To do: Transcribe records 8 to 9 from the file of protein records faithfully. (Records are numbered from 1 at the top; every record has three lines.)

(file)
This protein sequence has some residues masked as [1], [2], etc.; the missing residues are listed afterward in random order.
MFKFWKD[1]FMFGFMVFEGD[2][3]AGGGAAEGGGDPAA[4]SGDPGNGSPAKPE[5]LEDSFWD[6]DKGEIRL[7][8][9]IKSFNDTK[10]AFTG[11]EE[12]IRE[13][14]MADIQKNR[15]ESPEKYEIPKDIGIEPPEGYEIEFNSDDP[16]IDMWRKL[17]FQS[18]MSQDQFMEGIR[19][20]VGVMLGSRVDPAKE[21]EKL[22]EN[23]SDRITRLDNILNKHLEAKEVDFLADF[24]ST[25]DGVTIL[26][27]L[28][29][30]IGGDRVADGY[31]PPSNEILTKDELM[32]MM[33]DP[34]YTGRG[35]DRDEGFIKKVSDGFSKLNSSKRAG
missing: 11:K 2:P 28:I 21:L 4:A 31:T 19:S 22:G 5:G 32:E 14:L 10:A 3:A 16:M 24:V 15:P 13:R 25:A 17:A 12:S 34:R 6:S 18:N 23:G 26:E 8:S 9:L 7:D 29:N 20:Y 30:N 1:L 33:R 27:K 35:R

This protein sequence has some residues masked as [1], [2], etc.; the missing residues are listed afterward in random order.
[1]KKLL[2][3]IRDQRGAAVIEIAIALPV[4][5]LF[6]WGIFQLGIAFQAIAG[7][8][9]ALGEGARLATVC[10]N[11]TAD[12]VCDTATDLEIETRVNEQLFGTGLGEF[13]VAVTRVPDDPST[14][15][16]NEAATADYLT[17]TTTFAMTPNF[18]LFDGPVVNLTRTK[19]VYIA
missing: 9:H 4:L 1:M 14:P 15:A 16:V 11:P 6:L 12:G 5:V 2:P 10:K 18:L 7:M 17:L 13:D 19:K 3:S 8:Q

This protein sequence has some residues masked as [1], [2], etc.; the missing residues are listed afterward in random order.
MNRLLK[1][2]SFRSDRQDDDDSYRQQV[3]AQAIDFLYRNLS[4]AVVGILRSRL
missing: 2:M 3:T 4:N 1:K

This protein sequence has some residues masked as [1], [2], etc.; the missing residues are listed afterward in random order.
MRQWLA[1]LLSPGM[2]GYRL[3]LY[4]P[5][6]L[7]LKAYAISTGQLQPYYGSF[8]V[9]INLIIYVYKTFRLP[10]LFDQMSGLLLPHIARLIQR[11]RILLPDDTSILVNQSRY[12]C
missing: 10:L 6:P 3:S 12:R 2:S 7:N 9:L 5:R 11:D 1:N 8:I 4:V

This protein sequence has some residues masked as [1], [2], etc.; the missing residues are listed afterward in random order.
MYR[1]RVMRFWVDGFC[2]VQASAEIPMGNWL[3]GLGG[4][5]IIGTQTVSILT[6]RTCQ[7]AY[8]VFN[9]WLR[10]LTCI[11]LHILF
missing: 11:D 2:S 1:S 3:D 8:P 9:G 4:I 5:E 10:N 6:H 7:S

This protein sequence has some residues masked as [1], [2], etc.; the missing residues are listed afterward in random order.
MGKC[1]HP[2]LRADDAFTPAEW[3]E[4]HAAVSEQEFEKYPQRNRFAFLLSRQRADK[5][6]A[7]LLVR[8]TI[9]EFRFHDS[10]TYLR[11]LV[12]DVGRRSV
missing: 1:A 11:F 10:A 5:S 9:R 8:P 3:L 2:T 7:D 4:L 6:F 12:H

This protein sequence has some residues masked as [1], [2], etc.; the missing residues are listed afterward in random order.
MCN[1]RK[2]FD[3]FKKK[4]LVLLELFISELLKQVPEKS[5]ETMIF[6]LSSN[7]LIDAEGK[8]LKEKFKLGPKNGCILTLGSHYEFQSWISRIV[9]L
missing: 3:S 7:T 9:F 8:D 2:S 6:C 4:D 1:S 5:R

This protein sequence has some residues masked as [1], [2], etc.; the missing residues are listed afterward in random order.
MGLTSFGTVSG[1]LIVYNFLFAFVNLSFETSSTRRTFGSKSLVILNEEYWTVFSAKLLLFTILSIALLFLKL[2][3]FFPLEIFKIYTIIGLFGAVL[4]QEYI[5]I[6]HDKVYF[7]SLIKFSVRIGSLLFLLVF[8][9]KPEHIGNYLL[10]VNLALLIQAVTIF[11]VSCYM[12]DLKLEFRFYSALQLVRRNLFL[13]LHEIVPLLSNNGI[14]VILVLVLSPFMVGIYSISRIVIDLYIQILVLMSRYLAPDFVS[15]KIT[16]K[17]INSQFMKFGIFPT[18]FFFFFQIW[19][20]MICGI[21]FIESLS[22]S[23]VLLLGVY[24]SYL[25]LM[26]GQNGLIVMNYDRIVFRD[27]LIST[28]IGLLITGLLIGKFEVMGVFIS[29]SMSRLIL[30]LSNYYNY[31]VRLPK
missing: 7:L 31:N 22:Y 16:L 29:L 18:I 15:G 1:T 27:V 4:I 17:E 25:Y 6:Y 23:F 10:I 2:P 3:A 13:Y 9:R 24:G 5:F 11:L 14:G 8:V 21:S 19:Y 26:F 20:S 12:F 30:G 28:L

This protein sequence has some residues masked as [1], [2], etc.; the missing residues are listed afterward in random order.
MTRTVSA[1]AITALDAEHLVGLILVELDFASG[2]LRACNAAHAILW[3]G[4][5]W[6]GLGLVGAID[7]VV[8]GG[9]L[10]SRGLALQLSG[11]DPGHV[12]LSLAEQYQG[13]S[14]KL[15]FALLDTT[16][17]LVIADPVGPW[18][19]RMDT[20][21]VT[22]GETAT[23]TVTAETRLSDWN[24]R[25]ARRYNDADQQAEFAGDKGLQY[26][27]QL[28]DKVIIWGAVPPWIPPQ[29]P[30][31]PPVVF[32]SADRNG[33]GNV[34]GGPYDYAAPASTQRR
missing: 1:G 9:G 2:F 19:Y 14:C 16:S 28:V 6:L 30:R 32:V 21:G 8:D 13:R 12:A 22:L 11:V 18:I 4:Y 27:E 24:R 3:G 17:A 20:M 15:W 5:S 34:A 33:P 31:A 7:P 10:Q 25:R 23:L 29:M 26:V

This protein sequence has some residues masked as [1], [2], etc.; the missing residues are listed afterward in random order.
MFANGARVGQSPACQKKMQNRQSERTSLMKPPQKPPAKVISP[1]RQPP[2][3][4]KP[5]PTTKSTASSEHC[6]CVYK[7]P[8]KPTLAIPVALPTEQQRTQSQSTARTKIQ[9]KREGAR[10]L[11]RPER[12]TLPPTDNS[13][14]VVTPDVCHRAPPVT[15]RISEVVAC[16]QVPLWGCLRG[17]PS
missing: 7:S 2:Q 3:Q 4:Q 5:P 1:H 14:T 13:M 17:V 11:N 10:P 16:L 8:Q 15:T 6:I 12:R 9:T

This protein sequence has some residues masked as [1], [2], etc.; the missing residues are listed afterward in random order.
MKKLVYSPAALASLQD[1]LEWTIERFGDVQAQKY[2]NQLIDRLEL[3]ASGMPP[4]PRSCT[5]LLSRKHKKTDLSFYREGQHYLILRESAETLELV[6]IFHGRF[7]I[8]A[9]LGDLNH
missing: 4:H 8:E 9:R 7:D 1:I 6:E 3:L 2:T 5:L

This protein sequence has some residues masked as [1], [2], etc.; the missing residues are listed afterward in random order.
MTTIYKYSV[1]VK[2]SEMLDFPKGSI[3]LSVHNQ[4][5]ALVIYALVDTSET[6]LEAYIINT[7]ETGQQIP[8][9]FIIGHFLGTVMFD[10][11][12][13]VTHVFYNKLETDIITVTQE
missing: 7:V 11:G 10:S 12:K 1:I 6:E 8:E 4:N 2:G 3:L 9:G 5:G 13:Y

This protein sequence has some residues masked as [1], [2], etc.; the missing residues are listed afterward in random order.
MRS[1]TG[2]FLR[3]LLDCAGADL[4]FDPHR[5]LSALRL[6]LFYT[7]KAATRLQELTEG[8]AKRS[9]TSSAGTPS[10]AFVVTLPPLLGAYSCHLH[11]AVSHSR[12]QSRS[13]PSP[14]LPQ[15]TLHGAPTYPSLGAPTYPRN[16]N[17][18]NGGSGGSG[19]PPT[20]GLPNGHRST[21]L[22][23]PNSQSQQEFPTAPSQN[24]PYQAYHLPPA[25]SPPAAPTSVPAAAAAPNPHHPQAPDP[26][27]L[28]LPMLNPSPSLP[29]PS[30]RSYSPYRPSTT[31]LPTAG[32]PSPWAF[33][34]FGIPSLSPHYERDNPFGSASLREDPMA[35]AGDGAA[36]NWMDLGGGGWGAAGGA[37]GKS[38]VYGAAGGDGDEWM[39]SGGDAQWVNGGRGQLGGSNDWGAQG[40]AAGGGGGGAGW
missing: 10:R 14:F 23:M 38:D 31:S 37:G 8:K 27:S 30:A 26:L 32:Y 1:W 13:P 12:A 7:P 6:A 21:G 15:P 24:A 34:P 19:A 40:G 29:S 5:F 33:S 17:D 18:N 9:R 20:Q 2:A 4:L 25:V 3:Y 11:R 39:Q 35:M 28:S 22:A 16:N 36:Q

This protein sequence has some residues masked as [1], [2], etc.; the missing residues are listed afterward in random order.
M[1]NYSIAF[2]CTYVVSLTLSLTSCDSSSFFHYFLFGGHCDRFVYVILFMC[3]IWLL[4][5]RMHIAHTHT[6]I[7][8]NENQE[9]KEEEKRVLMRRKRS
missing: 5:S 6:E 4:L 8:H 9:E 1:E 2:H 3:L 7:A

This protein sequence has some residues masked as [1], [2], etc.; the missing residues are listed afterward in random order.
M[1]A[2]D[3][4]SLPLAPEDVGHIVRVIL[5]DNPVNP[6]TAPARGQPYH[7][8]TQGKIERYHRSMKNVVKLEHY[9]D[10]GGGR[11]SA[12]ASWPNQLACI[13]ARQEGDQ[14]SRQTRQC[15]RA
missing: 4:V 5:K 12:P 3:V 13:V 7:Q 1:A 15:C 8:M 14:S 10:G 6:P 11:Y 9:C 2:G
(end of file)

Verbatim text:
This protein sequence has some residues masked as [1], [2], etc.; the missing residues are listed afterward in random order.
MGLTSFGTVSG[1]LIVYNFLFAFVNLSFETSSTRRTFGSKSLVILNEEYWTVFSAKLLLFTILSIALLFLKL[2][3]FFPLEIFKIYTIIGLFGAVL[4]QEYI[5]I[6]HDKVYF[7]SLIKFSVRIGSLLFLLVF[8][9]KPEHIGNYLL[10]VNLALLIQAVTIF[11]VSCYM[12]DLKLEFRFYSALQLVRRNLFL[13]LHEIVPLLSNNGI[14]VILVLVLSPFMVGIYSISRIVIDLYIQILVLMSRYLAPDFVS[15]KIT[16]K[17]INSQFMKFGIFPT[18]FFFFFQIW[19][20]MICGI[21]FIESLS[22]S[23]VLLLGVY[24]SYL[25]LM[26]GQNGLIVMNYDRIVFRD[27]LIST[28]IGLLITGLLIGKFEVMGVFIS[29]SMSRLIL[30]LSNYYNY[31]VRLPK
missing: 7:L 31:N 22:Y 16:L 29:L 18:I 15:G 1:T 27:V 4:I 17:E 25:Y 6:Y 23:F 10:I 2:P 3:A 13:Y 9:R 24:G 5:F 11:L 14:G 8:V 21:S 19:Y 26:F 20:S 12:F 30:G 28:L

This protein sequence has some residues masked as [1], [2], etc.; the missing residues are listed afterward in random order.
MTRTVSA[1]AITALDAEHLVGLILVELDFASG[2]LRACNAAHAILW[3]G[4][5]W[6]GLGLVGAID[7]VV[8]GG[9]L[10]SRGLALQLSG[11]DPGHV[12]LSLAEQYQG[13]S[14]KL[15]FALLDTT[16][17]LVIADPVGPW[18][19]RMDT[20][21]VT[22]GETAT[23]TVTAETRLSDWN[24]R[25]ARRYNDADQQAEFAGDKGLQY[26][27]QL[28]DKVIIWGAVPPWIPPQ[29]P[30][31]PPVVF[32]SADRNG[33]GNV[34]GGPYDYAAPASTQRR
missing: 1:G 9:G 2:F 19:Y 14:C 16:S 28:V 6:L 30:R 32:V 21:G 8:D 13:R 12:A 22:L 11:V 18:I 4:Y 27:E 24:R 3:G 17:A 20:M 15:W 5:S 34:A 33:P 31:A 7:P 10:Q 25:R 23:L 29:M 26:V